LONDON – British Prime Minister Boris Johnson last week was denied power over Brexit, renounced new elections and was abandoned by his little brother.
Now another senior minister has quit his government and the ruling Conservative Party to protest Johnson's efforts to withdraw Britain from the European Union on 31 October, with or without a deal.
Amber Rudd resigned on Saturday, putting increasing pressure on the ever-intensifying prime minister.
Johnson expelled 21 members of his own party on Tuesday after backing an opposition plan to try to block Brexit without a deal.
Rud, a former home secretary who voted to remain in the EU during the June 201
"I can't stand being good, loyal moderate conservatives are expelled," she said in
Johnson takes power in July, uniting the party around his leadership after Teresa May's failure to resolve the country's impasse.
As lawmakers returned from their summer vacation, he began the week by dismissing accusations by protesters on London streets that he had made a coup – such was the seemingly decisive nature of his
but as a sign of how things turned, the PM he was forced to insist that he would not end it until mid-October. he resigned himself.
"This is not a hypothesis that I am prepared to consider," he said on a Friday visit to a farm in Scotland.
Rud's resignation is the latest sign that Johnson's uncompromising approach to Brexit is a problem that has engulfed the country and paralyzed its policies, could destroy his party and threaten his 24-hour rule.
Those who were expelled from the party last week included the longest-serving MP in the House of Commons and Winston Churchill's grandson.
Prime Minister Joe Johnson's little brother quit on Thursday.
"In recent weeks, I have been torn between family loyalty and national interest," the junior minister said on Twitter [19459012
Jeremy Hunt, the former foreign minister who ended up as a runner-up for Johnson's leadership race earlier this summer, said on Sunday that Rud's resignation was "desperately sad news."
"When she and other people, like Joe Johnson, think they can't take the whip over the loss of so many others excellent colleagues this week, we need to pause for pa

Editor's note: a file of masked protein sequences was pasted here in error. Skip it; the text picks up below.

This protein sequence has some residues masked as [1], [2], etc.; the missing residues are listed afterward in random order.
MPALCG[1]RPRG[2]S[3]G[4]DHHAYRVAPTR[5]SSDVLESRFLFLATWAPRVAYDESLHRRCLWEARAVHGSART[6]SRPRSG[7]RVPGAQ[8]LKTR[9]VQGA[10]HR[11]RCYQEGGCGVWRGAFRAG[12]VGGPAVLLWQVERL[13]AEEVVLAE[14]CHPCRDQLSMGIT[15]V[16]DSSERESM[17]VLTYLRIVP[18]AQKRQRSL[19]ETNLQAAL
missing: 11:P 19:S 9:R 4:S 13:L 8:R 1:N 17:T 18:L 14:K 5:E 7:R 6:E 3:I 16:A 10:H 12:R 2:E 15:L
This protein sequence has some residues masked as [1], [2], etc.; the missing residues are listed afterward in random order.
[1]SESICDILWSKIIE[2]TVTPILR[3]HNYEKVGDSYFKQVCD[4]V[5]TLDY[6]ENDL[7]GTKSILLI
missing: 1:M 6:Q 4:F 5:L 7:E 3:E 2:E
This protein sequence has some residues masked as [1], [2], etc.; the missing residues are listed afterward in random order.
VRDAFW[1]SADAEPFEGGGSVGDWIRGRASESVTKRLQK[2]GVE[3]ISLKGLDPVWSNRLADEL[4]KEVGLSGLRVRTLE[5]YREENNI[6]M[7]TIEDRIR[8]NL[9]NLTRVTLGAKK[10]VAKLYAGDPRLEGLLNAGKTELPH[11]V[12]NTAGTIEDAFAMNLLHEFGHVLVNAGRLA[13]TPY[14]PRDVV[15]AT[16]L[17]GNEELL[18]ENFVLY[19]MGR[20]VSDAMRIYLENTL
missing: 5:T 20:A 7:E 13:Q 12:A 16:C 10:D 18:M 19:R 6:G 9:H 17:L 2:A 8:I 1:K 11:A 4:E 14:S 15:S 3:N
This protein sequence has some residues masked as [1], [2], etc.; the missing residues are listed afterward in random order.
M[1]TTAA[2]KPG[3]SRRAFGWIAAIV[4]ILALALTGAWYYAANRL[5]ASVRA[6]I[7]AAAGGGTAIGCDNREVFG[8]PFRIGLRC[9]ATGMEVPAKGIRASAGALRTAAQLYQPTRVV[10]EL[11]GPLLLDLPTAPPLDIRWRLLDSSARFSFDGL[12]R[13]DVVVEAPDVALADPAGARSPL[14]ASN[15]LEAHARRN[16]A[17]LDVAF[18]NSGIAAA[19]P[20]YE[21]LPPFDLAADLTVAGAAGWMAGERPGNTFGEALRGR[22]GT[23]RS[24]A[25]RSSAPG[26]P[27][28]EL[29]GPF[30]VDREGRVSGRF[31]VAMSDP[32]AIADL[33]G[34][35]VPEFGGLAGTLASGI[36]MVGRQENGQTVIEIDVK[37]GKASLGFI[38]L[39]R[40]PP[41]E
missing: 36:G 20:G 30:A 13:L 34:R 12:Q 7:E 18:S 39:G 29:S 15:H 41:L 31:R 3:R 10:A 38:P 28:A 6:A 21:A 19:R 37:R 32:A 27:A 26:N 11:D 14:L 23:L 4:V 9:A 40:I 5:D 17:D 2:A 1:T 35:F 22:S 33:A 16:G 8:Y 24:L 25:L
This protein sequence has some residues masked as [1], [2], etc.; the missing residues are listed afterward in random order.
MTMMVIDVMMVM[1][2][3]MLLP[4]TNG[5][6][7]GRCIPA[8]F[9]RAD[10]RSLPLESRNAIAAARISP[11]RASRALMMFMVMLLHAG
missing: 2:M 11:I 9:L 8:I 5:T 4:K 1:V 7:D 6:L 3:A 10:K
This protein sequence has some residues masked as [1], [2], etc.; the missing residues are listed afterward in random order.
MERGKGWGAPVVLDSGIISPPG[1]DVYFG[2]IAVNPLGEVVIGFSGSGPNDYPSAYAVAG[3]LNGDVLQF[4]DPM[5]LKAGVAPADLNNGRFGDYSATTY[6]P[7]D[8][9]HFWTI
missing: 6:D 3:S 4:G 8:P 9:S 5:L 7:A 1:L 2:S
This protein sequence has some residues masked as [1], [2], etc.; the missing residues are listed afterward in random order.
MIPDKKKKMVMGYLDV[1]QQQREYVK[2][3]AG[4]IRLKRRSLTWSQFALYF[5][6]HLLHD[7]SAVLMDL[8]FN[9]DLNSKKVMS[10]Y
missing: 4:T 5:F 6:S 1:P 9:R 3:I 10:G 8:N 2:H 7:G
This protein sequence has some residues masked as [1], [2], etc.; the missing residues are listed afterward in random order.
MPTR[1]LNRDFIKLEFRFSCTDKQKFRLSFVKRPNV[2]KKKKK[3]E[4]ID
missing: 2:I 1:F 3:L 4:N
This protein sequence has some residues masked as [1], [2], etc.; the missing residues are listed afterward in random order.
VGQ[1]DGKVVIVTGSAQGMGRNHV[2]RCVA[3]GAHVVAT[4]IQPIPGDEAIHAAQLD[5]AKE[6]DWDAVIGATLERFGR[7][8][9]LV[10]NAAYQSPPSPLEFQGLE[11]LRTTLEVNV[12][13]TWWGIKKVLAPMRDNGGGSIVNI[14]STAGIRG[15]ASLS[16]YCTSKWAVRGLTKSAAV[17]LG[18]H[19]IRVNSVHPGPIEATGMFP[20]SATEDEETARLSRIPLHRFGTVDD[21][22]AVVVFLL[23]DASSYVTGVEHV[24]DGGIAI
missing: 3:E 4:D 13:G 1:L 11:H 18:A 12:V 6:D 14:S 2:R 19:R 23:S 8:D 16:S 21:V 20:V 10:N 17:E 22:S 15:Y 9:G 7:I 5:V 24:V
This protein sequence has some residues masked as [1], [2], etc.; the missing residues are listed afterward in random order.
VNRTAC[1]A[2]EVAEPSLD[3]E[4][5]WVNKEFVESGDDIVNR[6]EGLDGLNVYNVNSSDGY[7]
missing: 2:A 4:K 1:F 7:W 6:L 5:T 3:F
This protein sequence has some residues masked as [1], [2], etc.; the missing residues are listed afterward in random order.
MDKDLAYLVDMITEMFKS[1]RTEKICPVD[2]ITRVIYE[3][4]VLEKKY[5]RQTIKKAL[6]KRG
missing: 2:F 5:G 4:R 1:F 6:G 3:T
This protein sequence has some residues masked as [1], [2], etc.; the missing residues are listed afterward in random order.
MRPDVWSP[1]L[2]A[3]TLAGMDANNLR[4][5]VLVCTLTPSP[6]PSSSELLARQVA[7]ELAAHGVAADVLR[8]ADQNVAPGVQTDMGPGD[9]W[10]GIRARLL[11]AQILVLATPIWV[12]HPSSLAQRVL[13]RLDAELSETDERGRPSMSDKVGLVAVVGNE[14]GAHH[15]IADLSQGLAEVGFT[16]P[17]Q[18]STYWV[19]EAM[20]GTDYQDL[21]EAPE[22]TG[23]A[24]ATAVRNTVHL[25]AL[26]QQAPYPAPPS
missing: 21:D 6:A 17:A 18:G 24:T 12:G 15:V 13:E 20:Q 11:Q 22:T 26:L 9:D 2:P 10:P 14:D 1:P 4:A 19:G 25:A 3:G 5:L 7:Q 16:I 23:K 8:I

As politicians, commentators, and experts alike look to appreciate the diminishing capacity of the prime minister – overthrowing his own government has been raised as a potential last, desperate course of action – Johnson went ahead with his demands for
The bill compels him to ask for a further extension of the UK's divorce date with the EU – probably by January 2020 – expected to become law on Monday.
Johnson says he would rather be "dead in the ditch" than ask for an extension.
The government tells him that he will therefore again try to force elections to avoid inconvenient lowering or more drastic measures, including breaking the law.
But his efforts – under UK law – may be called "snap" elections if the two-thirds majority of Parliament o f the Municipalities approve it – continue to be rejected.
Opposition parties do not want to agree to a vote unless they can guarantee that Johnson cannot withdraw Britain from E.U. no deal.
In an effort to push them to vote before Johnson's "make or die" deadline in late October, the government seeks to label Labor Party opposition leader Jeremy Corbin as a coward.
Johnson The team even distributed pieces of chicken in Westminster songs on Friday in boxes containing Corbin's face and the letters "JFC".
The Conservative Party also shared an image of Corbin wearing a yellow chicken suit.
The gambit has provoked outrage from some lawmakers who regard it as "playground behavior" amid what many consider a national crisis.
Max Berman, Reuters and Mo Abbas contributed.